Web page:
"And here, we can see that open-plan offices correlate negatively with collaboration and the experience of well-being and job satisfaction," says Tobias Otterbring.
It may seem strange that sharing knowledge and collaborating should be more difficult when many people sit together in the same room compared with sitting alone in an office. But according to Tobias Otterbring, the reason could be that there is more noise and more interruptions in an open-plan office, where people are constantly having conversations everywhere in the room. The open office landscape also makes it difficult to have confidential conversations, so all in all there is a higher level of distraction that does not facilitate communication and collaboration, even though people are sitting right next to each other.
And business leaders should be aware of this, according to Tobias Otterbring.
"The study could be a wake-up call for people who make decisions on the design of a company’s premises and who are considering open-plan offices. They shouldn’t just jump on any trend, without paying attention to the research carried out in the area," he says, and continues:
"In the short term, it might well be cheaper to gather many employees in less space. It might also be aesthetically more attractive, but you can't just go from costs and aesthetics to efficiency and well-being in the long term. Living human beings have to feel comfortable, and if they don’t, the negative consequences for the workplace will be greater in the long term,” says Tobias Otterbring, noting that if you become too obsessed with the short-term financial benefits of open-plan offices, you may overlook the fact that they can create more dissatisfaction, stress and inefficiency.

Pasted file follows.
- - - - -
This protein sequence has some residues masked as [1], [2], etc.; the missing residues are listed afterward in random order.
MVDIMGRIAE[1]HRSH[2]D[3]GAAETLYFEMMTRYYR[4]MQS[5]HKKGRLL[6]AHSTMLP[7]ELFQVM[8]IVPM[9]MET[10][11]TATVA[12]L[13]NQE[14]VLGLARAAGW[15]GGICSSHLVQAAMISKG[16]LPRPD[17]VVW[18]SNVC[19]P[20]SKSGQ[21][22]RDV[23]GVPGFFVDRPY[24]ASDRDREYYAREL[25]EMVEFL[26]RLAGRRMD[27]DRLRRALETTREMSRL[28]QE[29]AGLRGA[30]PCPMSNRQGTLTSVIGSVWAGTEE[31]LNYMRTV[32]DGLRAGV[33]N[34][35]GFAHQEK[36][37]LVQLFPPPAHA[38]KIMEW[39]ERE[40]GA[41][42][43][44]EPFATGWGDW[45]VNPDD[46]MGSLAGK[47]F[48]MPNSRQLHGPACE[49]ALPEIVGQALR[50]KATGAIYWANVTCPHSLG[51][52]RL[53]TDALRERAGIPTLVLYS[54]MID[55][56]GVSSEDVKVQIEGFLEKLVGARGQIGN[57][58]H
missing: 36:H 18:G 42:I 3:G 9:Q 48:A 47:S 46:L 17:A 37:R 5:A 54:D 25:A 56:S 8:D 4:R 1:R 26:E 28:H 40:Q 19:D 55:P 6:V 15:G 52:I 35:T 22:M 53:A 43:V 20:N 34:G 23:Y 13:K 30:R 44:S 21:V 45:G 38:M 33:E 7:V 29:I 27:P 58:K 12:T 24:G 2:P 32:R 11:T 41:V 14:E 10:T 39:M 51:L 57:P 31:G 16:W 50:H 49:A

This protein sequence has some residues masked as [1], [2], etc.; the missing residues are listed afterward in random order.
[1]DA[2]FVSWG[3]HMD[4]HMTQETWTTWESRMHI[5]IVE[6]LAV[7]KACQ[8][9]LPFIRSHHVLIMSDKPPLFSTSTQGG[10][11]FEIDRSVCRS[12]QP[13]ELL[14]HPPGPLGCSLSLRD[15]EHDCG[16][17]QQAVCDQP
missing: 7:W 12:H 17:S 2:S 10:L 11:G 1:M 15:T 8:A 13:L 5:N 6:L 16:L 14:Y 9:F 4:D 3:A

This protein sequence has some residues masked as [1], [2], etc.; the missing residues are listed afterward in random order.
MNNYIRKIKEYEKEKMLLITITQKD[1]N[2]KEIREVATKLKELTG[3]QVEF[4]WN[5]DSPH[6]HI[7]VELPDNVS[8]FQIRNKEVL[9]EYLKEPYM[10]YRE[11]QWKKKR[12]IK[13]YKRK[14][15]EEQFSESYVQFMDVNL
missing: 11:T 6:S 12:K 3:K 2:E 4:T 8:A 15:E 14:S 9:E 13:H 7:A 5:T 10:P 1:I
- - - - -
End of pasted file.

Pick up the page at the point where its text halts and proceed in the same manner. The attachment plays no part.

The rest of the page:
All Wright, you're tempted to say. It may well be that the intention behind the original idea of the open-plan office was just fine. But business leaders should not simply believe that reality automatically matches the intention. And in any case, they should be familiar with the long-term, negative consequences.
*Sources: Pejtersen J.H. Indeklima og psykosocialt arbejdsmiljø i storrumskontorer. I: Miljø og sundhed 2006;12(Suppl 6):43-48 og Musser George. The Origin of Cubicles and the Open-Plan Office. I: Scientific American 2009: August 17.
Otterbring, Tobias; Pareigis, Jörg; Wästlund, Erik; Makrygiannis, Alexander; Lindström, Anton. The relationship between office type and job satisfaction: Testing a multiple mediation model through ease of interaction and well-being. I: Scandinavian Journal of Work, Environment & Health, Bind 44, Nr. 3, 2018, s. 330-334.
What the researchers did
The research project tested a model that included several different factors instead of looking at just single correlations.
The model examines a sequence: whether a relationship (in this case between office size and job satisfaction) can be explained by (two) other variables: 1) whether people can interact and collaborate with their colleagues; and 2) the degree of subjective well-being experienced.
In the study, the respondents were asked whether they shared an office with others, and if so, how many. Subsequently, the researchers grouped the responses into four categories: Own office; 1-2 colleagues; 3-9 colleagues; and 10-20 colleagues. Based on the four categories, the researchers then examined whether there was a relationship between the categories, see above.